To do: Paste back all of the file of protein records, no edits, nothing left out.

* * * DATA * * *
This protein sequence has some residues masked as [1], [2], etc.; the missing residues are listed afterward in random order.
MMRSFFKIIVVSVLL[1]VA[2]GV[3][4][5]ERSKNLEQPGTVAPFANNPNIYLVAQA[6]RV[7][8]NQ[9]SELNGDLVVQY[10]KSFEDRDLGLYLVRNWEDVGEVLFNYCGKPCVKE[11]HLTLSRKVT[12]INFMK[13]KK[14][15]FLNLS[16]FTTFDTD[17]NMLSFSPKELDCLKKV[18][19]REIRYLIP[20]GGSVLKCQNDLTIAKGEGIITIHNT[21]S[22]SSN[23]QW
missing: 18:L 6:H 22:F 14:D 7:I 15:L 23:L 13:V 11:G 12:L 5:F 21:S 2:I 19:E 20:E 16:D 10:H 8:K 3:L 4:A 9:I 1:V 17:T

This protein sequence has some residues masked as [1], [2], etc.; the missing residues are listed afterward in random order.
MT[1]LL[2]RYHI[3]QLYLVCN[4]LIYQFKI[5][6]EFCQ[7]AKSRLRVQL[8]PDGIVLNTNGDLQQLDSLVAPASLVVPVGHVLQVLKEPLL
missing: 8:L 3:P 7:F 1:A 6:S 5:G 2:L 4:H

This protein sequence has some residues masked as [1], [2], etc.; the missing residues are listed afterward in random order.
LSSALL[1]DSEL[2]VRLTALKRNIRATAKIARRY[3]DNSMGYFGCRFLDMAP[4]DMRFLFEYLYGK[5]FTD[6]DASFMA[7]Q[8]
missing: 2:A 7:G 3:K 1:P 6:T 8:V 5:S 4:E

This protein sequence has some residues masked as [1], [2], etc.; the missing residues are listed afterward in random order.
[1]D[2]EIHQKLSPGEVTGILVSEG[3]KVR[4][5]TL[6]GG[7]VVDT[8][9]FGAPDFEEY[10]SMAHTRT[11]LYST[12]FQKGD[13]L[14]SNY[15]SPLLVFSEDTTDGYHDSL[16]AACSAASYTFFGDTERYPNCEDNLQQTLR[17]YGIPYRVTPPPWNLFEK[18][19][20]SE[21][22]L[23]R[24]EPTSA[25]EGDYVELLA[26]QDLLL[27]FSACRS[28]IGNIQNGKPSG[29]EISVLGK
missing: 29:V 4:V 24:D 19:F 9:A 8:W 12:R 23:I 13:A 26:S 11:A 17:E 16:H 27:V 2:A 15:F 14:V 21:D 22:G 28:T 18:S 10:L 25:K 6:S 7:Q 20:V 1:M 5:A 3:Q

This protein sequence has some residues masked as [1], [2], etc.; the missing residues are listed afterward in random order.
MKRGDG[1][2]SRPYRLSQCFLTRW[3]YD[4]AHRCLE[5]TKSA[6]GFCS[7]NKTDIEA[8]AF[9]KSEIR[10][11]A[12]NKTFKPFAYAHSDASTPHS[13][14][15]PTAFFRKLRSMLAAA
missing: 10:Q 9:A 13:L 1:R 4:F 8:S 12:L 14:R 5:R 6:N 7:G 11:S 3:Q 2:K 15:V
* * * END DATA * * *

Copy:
This protein sequence has some residues masked as [1], [2], etc.; the missing residues are listed afterward in random order.
MMRSFFKIIVVSVLL[1]VA[2]GV[3][4][5]ERSKNLEQPGTVAPFANNPNIYLVAQA[6]RV[7][8]NQ[9]SELNGDLVVQY[10]KSFEDRDLGLYLVRNWEDVGEVLFNYCGKPCVKE[11]HLTLSRKVT[12]INFMK[13]KK[14][15]FLNLS[16]FTTFDTD[17]NMLSFSPKELDCLKKV[18][19]REIRYLIP[20]GGSVLKCQNDLTIAKGEGIITIHNT[21]S[22]SSN[23]QW
missing: 18:L 6:H 22:F 14:D 7:I 15:L 23:L 13:V 11:G 12:L 5:F 21:S 2:I 19:E 20:E 16:D 10:H 8:K 3:L 4:A 9:I 1:V 17:T

This protein sequence has some residues masked as [1], [2], etc.; the missing residues are listed afterward in random order.
MT[1]LL[2]RYHI[3]QLYLVCN[4]LIYQFKI[5][6]EFCQ[7]AKSRLRVQL[8]PDGIVLNTNGDLQQLDSLVAPASLVVPVGHVLQVLKEPLL
missing: 8:L 3:P 7:F 1:A 6:S 5:G 2:L 4:H

This protein sequence has some residues masked as [1], [2], etc.; the missing residues are listed afterward in random order.
LSSALL[1]DSEL[2]VRLTALKRNIRATAKIARRY[3]DNSMGYFGCRFLDMAP[4]DMRFLFEYLYGK[5]FTD[6]DASFMA[7]Q[8]
missing: 2:A 7:G 3:K 1:P 6:T 8:V 5:S 4:E

This protein sequence has some residues masked as [1], [2], etc.; the missing residues are listed afterward in random order.
[1]D[2]EIHQKLSPGEVTGILVSEG[3]KVR[4][5]TL[6]GG[7]VVDT[8][9]FGAPDFEEY[10]SMAHTRT[11]LYST[12]FQKGD[13]L[14]SNY[15]SPLLVFSEDTTDGYHDSL[16]AACSAASYTFFGDTERYPNCEDNLQQTLR[17]YGIPYRVTPPPWNLFEK[18][19][20]SE[21][22]L[23]R[24]EPTSA[25]EGDYVELLA[26]QDLLL[27]FSACRS[28]IGNIQNGKPSG[29]EISVLGK
missing: 29:V 4:V 24:D 19:F 9:A 8:W 12:R 23:I 13:A 26:S 11:A 17:E 16:H 27:V 2:A 15:F 14:V 21:D 22:G 28:T 18:S 10:L 25:K 6:S 7:Q 20:V 1:M 5:A 3:Q

This protein sequence has some residues masked as [1], [2], etc.; the missing residues are listed afterward in random order.
MKRGDG[1][2]SRPYRLSQCFLTRW[3]YD[4]AHRCLE[5]TKSA[6]GFCS[7]NKTDIEA[8]AF[9]KSEIR[10][11]A[12]NKTFKPFAYAHSDASTPHS[13][14][15]PTAFFRKLRSMLAAA
missing: 10:Q 9:A 13:L 1:R 4:F 8:S 12:L 14:R 5:R 6:N 7:G 11:S 3:Q 2:K 15:V